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Maine Bat Maker Disavows Ex-Cop Who Brought Custom Slugger to Capitol Insurrection

Former sheriff’s deputy Rene Guay, who killed a woman in a controversial 1992 raid, went to D.C. armed to assault leftists

by | Jan 22, 2021


Rene Guay, the former Somerset County sheriff’s deputy who fatally shot a woman during a highly controversial 1992 raid, travelled to Washington D.C. on Jan. 6 and allegedly took part in the violent insurrection at the Capitol that left five people dead. Guay boasted online that he was armed with a baseball bat inscribed with a pro-Trump message, but the owner of the Maine company that made the bat says he’s “appalled” and “sickened” that his business played a role in Guay’s trip.

Investigative journalist Crash Barry (a co-founder of Mainer) documented Guay’s journey to D.C. in a short video and interviewed Ron Saslow, co-owner of Dove Tail Bats, located in the tiny Northern Maine town of Shirley.  

“It was appalling to us at Dove Tail that we got mixed up with this loser and, quite frankly, anyone that was involved in the riot whatsoever,” Saslow told Barry. “It’s 100 percent against our philosophy. I was sickened by it personally, and sickened by the situation as an American who is not crazy.”

In a Dec. 28 Facebook post, Guay announced he was getting the bat to bring to the capital the following week. The inscription reads “Trump Won/Period.” In the post, Guay referred to the bat as his “Commie Corrector.” In another post, he said the bat was for “hitting melons.”

In previous social-media posts, Guay shared racist and homophobic messages, and praised Kyle Rittenhouse, the teen who shot three people, killing two, during protests against police violence in Kenosha, Wisconsin, last summer. “In order to save our republic,” Guay wrote, “we need to ‘Kyle’ the enemy!”

As detailed in Barry’s video, Guay and two other Mainers attended Trump’s Jan. 6 rally together, then walked to the Capitol while live-streaming the experience on Facebook. Guay was concealing his bat in an American flag. The livestream failed before the group got to the Capitol, but one of Guay’s associates claims Guay got inside the building with the bat.   

“Of course I hate to see violence erupt there, in the Capitol, or any other capitol,” Guay told a TV reporter after the riot. “But even more what I hate to see is a communist takeover, and that’s exactly what’s happening.”  

Following the failed insurrection, Guay wrote on social media that Saslow asked him to remove the post bragging about his Dove Tail bat “because he’s getting attacked” for making the bat. “I told him I didn’t want to take it down, as I didn’t want to be a coward to the Commies.”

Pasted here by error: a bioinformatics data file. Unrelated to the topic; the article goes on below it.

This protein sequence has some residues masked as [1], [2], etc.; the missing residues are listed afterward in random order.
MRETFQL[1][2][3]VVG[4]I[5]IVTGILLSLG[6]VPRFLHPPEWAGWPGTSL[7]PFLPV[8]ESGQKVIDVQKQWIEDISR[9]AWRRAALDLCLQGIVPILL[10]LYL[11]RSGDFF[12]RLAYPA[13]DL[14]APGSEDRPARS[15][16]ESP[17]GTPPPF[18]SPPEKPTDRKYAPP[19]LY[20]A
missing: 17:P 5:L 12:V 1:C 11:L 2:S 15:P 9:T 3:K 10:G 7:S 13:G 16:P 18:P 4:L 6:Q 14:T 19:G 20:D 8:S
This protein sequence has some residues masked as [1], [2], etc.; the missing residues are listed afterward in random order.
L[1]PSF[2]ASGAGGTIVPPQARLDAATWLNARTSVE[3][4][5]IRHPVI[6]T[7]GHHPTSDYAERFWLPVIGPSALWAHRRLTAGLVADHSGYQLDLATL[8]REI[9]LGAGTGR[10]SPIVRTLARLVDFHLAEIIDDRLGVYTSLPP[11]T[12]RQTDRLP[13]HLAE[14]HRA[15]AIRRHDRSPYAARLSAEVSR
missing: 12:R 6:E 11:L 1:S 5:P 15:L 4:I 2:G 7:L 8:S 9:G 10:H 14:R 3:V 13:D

Guay, who’s since deleted his Facebook account, lives in Dennistown Plantation and owns a wood-products company called Spirit of the Woods. He claimed that both his company and Dove Tail Bats were “suffering” as a result of being outed by Barry.

According to Saslow, Guay told the company the Trump bat would be displayed in his office, like a trophy, not brandished as a weapon against fellow Americans.

“We monitor very closely what is said on [our bats],” Saslow told Barry. “So it can’t be offensive, swear words, derogatory statements. … [W]ith this one particular bat, we failed. … I’m disappointed and ashamed that one of our bats got out there with that statement.”

Saslow said this incident prompted Dove Tail to put additional safeguards in place to prevent hateful or incendiary language from being inscribed on its products. “We’re a small business in Maine, we’re trying to survive, keep people employed,” said Saslow. “With a small operation, sometimes mistakes happen, and in this case it did. … We were burned.”

Guay and two other officers fatally shot 51-year-old Katherine Hegarty in 1992 during a nighttime raid on her remote cabin in Jackman, where she was alone with a shotgun for protection. The officers were cleared of any criminal wrongdoing, but then-Attorney General Michael Carpenter called their actions that night “ill-conceived, poorly planned and hastily executed,” and said he would have fired them had they been in his employ. The killing prompted Maine law enforcement agencies to increase officer training and put new policies in place for high-risk situations.  

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